beginning is a very delicate time...
I've always been a fan of the 1984 film Dune, though I didn't get around to reading the novel and truly discovering the universe until AFTER Frank Herbert appeared at the World Science Fiction Convention in Melbourne in 1985.
As was a common reaction at the time, when I first saw Dune I didn't "get it". However, unlike many others who pushed the film aside with disgust, I could SEE there was a high quality movie in front of me, I just needed to understand it. For this reason I made a point of reading the book - ironically I actually finished it the day Frank Herbert passed away in February 1986 - then I saw the film again.
Honestly it was just like taking the Water of Life, suddenly everything was clear and concise and from that moment on I was hooked!
I left high school and entered the workforce in the mid 80s which meant I was blessed with a disposable income - the worst thing for a guy in his late teens to have. So with money to burn I started spending up on science fiction soundtrack albums, Star Wars posters and in 1989 my Batman collection started. But next to all these was my Dune collection, which unlike my other interests, operated mostly in the background as there was so little merchandise about.
As I was more interested in media than literature, my aim was not to buy every edition of the novels released, instead I looked for items relating specifically to the film. Unfortunately there was very little around, still I did what I could to keep on top of it. However, with so many collections on the go, none of my Dune stuff could be displayed anywhere so it ended up in various forms of storage for a couple of decades.
Finally in July 2009 I was able to allocate some space in my home where the collection finally saw the light of day. What I found really amusing is when the boxes were opened I was surprised to see just how little of it there really was.
He who controls the Spice controls the universe...
The interesting thing about collecting Dune merchandise in the 1980s is no one in Australia really cared about it as there was so little to buy.
But all that changed dramatically when a friend of mine discovered a US science fiction mail order company called Intergalactic Trading. Sure enough it was on that fateful day in the mid-late 1980s when we got to see a catalogue from IGT and were utterly gobsmacked by all the items on offer - things we had NEVER seen before from all our favourite TV shows and movies (remember this was 15+ years before eBay).
In amongst all the various sections in the catalogue was a full page devoted solely to Dune, I looked at the items on the page and without hesitation said "yep I'll have all of it!"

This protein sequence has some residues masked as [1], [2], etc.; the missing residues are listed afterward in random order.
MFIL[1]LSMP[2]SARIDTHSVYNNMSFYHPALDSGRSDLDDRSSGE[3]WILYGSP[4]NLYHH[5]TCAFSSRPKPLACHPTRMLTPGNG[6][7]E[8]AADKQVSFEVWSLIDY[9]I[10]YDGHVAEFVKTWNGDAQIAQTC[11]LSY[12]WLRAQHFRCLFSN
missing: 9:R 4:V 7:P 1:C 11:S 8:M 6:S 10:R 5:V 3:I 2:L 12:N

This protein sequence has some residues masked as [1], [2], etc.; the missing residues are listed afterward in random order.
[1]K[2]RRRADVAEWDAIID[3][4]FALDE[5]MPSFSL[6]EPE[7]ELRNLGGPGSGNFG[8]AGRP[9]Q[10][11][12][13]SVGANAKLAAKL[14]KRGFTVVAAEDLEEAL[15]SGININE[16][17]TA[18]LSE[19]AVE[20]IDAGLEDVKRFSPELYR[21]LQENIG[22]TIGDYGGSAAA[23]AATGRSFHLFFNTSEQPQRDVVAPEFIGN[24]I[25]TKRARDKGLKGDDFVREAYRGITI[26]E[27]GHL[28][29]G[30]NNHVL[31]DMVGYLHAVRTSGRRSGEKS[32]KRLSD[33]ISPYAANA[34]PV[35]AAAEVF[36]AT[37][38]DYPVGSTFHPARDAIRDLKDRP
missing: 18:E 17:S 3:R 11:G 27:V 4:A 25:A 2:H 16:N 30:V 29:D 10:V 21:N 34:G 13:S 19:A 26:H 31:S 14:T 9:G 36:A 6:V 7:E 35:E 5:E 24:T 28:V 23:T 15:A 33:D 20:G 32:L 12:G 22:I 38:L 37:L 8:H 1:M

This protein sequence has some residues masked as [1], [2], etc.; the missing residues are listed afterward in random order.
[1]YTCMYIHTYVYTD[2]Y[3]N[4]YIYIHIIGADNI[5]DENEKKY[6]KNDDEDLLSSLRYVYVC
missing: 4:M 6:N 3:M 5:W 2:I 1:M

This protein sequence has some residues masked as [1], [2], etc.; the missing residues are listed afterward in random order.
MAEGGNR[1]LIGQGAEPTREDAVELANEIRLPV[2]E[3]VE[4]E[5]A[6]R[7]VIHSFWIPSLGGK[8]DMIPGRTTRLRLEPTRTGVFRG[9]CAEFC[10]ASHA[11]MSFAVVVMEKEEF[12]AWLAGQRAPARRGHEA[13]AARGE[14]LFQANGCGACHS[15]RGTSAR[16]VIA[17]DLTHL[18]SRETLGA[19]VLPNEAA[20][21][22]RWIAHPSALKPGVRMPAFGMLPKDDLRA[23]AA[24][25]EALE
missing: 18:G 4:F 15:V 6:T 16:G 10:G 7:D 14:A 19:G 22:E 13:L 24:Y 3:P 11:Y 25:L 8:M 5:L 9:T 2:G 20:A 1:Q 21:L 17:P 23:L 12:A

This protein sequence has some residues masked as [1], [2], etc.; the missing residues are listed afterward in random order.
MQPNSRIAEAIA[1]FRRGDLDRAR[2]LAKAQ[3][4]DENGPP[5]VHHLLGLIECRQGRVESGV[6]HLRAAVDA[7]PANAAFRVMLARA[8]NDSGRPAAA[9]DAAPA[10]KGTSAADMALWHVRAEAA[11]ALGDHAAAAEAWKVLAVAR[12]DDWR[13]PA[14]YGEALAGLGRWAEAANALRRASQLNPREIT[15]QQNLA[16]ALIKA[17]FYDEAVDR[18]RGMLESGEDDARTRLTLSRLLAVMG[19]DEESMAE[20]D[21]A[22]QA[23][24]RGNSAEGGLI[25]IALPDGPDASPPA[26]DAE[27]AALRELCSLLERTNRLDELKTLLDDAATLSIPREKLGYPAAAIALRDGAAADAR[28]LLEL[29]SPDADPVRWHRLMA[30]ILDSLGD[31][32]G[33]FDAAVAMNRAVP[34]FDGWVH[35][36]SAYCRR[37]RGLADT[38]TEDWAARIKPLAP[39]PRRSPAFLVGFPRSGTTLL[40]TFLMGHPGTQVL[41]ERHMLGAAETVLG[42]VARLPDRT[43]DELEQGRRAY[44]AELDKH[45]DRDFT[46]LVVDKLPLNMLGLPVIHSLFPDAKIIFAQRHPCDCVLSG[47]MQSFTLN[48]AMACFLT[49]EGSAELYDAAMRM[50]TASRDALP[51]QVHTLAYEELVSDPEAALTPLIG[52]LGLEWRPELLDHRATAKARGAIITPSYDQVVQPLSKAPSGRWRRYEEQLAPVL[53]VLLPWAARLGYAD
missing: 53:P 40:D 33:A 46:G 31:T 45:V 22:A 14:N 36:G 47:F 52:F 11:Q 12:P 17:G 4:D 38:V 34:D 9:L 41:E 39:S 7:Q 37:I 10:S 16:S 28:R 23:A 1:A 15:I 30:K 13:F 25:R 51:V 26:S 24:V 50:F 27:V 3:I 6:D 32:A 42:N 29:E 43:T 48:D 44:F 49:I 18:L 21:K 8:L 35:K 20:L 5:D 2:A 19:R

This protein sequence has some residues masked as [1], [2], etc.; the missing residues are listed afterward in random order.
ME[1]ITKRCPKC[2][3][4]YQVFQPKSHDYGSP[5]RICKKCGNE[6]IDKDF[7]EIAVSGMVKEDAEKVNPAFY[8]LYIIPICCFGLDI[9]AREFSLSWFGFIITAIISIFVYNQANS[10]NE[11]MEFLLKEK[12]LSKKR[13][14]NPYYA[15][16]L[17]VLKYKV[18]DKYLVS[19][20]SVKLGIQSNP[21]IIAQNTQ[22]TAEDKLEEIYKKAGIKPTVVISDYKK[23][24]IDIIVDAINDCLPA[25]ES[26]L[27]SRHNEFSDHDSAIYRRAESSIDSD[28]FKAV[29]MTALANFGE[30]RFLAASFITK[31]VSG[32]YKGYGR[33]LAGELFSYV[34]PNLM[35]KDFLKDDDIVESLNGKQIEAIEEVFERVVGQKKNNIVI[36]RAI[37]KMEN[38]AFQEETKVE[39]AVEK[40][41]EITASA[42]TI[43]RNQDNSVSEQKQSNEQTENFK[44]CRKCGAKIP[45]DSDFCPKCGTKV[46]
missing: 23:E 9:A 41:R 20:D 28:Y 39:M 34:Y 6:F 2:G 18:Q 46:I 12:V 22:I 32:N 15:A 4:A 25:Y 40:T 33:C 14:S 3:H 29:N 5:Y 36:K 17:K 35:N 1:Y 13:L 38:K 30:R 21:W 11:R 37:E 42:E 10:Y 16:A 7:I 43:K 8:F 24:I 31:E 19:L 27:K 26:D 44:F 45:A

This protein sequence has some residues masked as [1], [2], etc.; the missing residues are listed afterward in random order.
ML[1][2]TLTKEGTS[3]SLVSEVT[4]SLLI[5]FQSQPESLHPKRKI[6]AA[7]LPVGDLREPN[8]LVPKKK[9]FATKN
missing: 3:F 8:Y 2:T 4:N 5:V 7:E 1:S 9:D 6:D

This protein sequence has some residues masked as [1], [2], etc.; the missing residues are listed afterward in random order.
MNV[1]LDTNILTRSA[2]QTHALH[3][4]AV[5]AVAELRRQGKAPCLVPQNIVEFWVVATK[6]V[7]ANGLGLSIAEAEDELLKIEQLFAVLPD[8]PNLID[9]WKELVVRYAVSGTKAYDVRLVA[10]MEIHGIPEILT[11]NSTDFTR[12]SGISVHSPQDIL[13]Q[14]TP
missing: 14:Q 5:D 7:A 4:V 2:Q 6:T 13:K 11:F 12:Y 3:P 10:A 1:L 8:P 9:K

Once the big box arrived from the US with my Dune treasure trove, I immediately began a search for collectables and other Dune related material, I even had an Atreides uniform made to attend science fiction fan events. Alas being located in Australia and without the Internet being invented yet, finding items was a pretty difficult task.
We have thousands of such caches and only a few of us know them all...
When it came to collecting Dune memorabilia, one of the highpoints was being able to find ALL the toys for the film. Unlike Star Wars which had thousands of action figures and vehicles created, Dune only had:
And that was it! But I still have all of them. As for other items, my collection also features:
Truth be told, Dune wasn't exactly a marketing goldmine as it failed dismally at the box office. For this reason it didn't take long for interest in the merchandise to taper off as the film was forgotten by the world at large. Fortunately there are still collectors out there who keep the Dune spirit alive, as can be seen at this really impressive collection web site.
But what of my own collection? The truth is I could easily scour eBay every second day to see if anything new is up for sale, but I'm now past the point of doing that. Admittedly I have picked up a few things along the way, but I'm now VERY selective as to what I'll get - though I do concede when I saw a mint-in-box Dune viewmaster for $300 I really did think about getting it.
I'll miss the sea, but a person needs new experiences...
Interest in an on-screen version of Dune changed somewhat in 2000 with the release of two new Mini Series, Dune followed by Children of Dune a short time later. Although I watched both shows with great interest, my first love has always been the 1984 film which is why the focus of my collecting has remained committed to that.
So aside from a brief moment of excitement with the DVD releases of the Alan Smithee version of Dune (there's a great story regarding that I could tell you - in short I could well have been the very FIRST person in all of Australia to see this version of the movie in the mid 1990s), my Dune collecting effectively came to a close quite a while ago and I'm quite OK with that.
Is the collection worth anything?
As is often the case with collectables, value is judged by demand and to be honest there isn't a lot of demand for Dune merchandise. Still I have heard that the Encyclopaedia is quite rare and I'd like to think that some of the toys have increased in value, but overall I wouldn't think any of it is worth much.
Still, I'm pleased that at the very least I could put it all on display for people to look at and enjoy.
And how can this be? For he is the Kwizatz Haderach!